A social entrepreneur involved in Ghana’s agricultural sector, Issa Ouedraogo, has appealed to government to intervene in protecting investors in the sector from individuals and organisations who connive to dupe them.
According to him, some stakeholders in the agricultural industry, particularly banks, lawyers and staff of the Ministry of Agriculture, have developed a penchant for denying investors, especially Ghanaian citizens in the diaspora, their due.
Speaking at a social enterprise forum on Friday at the British Council, Mr Ouedraogo partly attributed the stunted growth of the agricultural sector to this phenomenon.
Mr Ouedraogo, who is the founder of B-BOVID, an agribusiness based on social entrepreneurship principles, recounted how some local banks and lawyers connived with another French firm to dupe him of his investment.
He also explained how personnel of the Ministry of Food and Agriculture, in 2017, eliminated an initiative he had developed from a Ghana Commercial Agriculture Project (GCAP) without any reasonable reason. The programme, he said, was funded by a grant of US$2.85 million from the Japan Social Development Fund (JSDF) secured through a trust fund arrangement with the World Bank.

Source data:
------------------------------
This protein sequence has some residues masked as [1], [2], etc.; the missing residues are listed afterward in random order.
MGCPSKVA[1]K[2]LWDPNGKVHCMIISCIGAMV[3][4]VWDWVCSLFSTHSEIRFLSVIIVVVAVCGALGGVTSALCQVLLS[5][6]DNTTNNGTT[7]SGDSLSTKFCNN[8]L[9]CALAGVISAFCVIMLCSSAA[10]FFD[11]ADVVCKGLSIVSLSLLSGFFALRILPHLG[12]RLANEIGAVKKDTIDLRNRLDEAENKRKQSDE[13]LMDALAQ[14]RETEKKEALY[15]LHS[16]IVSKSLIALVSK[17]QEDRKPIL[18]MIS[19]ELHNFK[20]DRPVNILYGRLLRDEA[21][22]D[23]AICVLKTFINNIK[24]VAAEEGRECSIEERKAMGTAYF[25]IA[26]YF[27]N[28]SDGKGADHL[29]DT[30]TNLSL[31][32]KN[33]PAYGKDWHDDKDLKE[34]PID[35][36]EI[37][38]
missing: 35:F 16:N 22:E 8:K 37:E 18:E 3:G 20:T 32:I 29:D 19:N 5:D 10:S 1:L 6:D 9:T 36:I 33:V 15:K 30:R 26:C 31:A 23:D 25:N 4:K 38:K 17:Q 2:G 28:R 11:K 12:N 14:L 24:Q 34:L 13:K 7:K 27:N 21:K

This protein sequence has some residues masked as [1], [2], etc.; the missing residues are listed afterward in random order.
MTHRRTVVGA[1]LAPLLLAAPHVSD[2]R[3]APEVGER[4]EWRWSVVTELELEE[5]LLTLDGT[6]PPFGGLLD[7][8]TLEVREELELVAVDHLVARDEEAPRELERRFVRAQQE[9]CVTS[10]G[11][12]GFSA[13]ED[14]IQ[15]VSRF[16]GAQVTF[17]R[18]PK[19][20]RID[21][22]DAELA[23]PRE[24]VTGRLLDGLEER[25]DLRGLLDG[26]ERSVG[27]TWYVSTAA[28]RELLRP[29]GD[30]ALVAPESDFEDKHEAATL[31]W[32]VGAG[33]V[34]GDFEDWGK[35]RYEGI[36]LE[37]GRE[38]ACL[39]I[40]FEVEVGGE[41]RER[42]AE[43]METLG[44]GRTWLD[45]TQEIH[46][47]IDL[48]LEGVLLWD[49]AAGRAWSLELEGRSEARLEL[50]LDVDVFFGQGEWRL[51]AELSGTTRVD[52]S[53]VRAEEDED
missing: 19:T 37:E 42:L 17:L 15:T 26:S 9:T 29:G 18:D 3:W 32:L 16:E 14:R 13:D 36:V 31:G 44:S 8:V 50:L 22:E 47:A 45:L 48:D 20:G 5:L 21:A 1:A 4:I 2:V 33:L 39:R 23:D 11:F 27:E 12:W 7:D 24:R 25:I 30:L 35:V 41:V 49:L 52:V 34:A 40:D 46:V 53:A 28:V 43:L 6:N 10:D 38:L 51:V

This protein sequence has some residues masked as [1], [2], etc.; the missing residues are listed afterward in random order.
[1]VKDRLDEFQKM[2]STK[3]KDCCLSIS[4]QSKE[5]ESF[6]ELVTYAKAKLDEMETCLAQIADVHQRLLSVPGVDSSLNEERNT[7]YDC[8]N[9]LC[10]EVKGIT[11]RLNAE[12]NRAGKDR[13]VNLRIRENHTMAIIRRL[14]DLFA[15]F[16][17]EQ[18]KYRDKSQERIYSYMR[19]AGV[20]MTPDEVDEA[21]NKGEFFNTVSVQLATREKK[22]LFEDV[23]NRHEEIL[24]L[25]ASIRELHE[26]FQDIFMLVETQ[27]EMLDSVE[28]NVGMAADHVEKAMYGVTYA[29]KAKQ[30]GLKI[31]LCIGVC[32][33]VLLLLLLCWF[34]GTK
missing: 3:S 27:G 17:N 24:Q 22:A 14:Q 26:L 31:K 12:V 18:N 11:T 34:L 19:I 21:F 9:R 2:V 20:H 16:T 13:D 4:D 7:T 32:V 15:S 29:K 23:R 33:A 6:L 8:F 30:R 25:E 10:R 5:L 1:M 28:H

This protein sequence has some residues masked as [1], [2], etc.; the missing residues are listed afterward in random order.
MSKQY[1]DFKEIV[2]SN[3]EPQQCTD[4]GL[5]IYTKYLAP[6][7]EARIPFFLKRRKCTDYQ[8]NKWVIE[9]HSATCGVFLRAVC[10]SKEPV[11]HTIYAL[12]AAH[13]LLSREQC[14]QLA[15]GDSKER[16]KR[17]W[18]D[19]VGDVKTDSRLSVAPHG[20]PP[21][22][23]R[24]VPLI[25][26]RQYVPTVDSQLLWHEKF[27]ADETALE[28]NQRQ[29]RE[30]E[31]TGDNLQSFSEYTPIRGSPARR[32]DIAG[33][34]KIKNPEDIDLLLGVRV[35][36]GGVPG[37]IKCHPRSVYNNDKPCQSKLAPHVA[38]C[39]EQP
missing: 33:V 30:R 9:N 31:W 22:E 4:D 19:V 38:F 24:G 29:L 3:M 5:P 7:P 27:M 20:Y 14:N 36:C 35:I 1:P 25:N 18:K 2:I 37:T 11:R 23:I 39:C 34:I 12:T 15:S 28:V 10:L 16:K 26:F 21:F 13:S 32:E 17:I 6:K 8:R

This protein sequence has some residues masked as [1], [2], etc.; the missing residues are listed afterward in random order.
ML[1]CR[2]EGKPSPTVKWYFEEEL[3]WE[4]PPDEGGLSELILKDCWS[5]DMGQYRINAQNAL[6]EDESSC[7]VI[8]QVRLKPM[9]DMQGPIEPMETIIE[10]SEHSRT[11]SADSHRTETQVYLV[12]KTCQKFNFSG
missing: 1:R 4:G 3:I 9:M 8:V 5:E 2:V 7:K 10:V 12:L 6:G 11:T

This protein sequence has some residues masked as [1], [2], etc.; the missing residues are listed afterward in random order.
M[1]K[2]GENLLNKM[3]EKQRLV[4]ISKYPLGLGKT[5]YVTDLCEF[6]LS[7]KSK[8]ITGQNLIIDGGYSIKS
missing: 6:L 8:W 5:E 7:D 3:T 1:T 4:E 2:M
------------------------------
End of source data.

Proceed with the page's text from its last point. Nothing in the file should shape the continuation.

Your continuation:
His initiative, dubbed Ghana Peri-urban Vegetables Value Chain Project (GPVVCP), was aimed at promoting peri-urban farming in the country.
He further complained about how some stakeholders in the agricultural sector caused the publication of some false news about him and his organization, in an attempt to court disaffection for him.
Mr Ouedraogo explained that he is not the only person in the agricultural industry who has suffered from such orchestrated attempts geared at frustrating investors. He is, therefore, calling on the government to institute a probe into the many concerns of investors in the sector and address the challenges. He underscored that until a proper investigation is conducted into the activities of some persons in the country and their nefarious activities brought to book, they would continue to push investors out of Ghana to the detriment of the larger population.
“It would further move mountains to exacerbate the worsening growing phenomenon of unemployment in the country, constantly ringing profusely into the ears of entrepreneurs, political leaders, and government officials,” he said.